The Society for Healthcare Epidemiology of America (SHEA) guidelines for healthcare workers attire have just been published.
Science Daily  led with the headline "New Infection Control Recommendations Could Make White Coats Obsolete," which is rather misleading since the guidelines say no such thing.
I won't reproduce the entire 15-page document here since the full text  is available online. But here are some highlights along with my comments.
The guidelines say that facilities may consider adopting a "bare below the elbows" (short sleeves, no watch, no jewelry, no ties) policy. They concede that the incremental infection prevention impact of a BBE approach to inpatient care is unknown but it is probably not harmful. I recently wrote  about some comments from a microbiologist in the UK on the possible disadvantages of the BBE mandate already ongoing there.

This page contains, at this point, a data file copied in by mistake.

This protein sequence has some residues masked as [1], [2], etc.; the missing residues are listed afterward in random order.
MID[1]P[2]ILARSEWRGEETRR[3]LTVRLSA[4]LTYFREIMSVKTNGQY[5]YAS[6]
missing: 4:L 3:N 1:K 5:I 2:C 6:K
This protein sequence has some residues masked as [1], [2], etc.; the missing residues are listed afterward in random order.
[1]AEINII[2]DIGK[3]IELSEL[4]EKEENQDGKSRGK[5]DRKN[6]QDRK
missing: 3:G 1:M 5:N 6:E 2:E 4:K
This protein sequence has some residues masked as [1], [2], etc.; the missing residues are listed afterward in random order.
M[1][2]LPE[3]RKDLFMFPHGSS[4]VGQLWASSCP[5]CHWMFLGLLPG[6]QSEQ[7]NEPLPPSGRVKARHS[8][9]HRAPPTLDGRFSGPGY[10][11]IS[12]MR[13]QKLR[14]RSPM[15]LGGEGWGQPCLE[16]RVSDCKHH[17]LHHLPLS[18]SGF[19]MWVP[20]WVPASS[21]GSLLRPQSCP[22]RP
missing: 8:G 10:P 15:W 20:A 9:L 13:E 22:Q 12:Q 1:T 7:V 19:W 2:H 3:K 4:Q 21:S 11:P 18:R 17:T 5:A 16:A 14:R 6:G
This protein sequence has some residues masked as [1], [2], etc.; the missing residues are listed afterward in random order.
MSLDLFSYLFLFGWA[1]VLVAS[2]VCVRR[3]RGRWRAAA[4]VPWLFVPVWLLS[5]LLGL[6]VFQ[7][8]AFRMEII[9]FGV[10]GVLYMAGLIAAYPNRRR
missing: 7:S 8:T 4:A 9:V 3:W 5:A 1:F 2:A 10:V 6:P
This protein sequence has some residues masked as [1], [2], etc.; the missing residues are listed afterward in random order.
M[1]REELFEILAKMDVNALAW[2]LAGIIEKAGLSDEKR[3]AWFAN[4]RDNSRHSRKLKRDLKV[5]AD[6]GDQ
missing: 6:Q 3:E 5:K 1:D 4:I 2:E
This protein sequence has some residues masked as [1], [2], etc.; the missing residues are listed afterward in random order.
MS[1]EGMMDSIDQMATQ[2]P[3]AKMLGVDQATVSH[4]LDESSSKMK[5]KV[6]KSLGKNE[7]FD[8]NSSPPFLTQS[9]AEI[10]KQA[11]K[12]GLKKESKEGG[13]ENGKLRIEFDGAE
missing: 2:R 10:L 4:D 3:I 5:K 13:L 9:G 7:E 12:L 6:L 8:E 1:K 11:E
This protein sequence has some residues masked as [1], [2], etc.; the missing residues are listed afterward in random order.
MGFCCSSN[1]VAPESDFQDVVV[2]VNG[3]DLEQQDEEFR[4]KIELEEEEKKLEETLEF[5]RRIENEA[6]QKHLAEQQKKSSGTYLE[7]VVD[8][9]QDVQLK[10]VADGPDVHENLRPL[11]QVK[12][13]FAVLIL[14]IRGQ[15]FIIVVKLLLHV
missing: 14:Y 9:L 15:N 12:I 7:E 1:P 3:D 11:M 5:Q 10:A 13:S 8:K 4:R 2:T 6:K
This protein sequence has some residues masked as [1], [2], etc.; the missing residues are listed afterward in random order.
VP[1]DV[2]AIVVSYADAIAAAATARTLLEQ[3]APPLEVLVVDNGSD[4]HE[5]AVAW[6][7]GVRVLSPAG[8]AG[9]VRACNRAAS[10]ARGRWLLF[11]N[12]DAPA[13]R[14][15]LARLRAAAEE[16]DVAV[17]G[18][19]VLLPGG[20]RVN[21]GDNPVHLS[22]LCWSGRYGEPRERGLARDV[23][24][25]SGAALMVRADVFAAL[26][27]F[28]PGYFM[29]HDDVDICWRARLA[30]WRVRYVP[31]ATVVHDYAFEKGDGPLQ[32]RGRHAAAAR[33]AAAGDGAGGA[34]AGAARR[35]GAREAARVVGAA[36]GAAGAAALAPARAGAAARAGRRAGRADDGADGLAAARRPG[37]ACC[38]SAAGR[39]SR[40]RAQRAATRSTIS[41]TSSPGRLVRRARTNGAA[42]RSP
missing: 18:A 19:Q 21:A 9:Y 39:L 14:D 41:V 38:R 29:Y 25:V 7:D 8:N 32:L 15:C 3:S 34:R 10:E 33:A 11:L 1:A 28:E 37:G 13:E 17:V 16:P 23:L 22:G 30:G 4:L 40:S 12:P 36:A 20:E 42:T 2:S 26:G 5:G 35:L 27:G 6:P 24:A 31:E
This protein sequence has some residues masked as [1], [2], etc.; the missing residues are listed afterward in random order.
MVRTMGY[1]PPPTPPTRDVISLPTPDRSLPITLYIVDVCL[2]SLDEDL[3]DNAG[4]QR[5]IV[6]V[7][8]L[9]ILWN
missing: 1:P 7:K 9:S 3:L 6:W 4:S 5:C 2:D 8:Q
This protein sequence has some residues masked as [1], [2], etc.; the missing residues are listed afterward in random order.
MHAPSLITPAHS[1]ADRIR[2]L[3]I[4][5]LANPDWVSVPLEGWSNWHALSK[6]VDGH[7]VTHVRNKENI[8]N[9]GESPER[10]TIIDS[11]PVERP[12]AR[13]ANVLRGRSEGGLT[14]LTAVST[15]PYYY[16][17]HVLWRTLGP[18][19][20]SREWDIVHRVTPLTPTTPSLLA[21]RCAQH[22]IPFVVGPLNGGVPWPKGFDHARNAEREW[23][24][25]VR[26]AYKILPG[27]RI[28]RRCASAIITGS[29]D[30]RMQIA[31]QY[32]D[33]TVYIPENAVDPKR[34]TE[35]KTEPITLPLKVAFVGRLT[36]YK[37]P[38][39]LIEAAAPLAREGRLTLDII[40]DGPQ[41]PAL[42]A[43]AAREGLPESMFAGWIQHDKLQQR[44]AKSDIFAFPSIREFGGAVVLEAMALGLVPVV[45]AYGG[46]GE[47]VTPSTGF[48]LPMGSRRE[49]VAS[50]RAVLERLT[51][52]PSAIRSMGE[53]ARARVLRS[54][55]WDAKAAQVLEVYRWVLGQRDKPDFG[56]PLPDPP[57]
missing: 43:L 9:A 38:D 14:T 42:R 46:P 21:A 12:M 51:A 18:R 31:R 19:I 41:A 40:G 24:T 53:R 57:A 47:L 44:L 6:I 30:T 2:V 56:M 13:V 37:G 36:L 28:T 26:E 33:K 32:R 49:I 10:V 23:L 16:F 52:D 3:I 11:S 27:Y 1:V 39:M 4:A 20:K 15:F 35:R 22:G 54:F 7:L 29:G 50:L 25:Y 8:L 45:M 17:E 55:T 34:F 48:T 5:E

Despite the Science Daily headline, the guidelines actually say that white coats are acceptable as long as they are removed before contact with patients and are laundered regularly. What constitutes "regularly"? The guideline says In our opinion, white coats worn during patient care should be laundered no less frequently than once a week and when visibly soiled. They discuss the debate about whether patients prefer to see doctors in white coats. I blogged  about this a while ago too.
They stayed on the fence about whether clothing worn in the hospital should be laundered professionally or at home and surprisingly, did not recommend prohibiting the wearing of neckties.
The Science Daily story contained some interesting quotes from one of the authors of the guidelines.
If I could ask the well-meaning folks at the Society for Healthcare Epidemiology of America one question, it would be, "Why issue guidelines if you have no evidence to base them on?"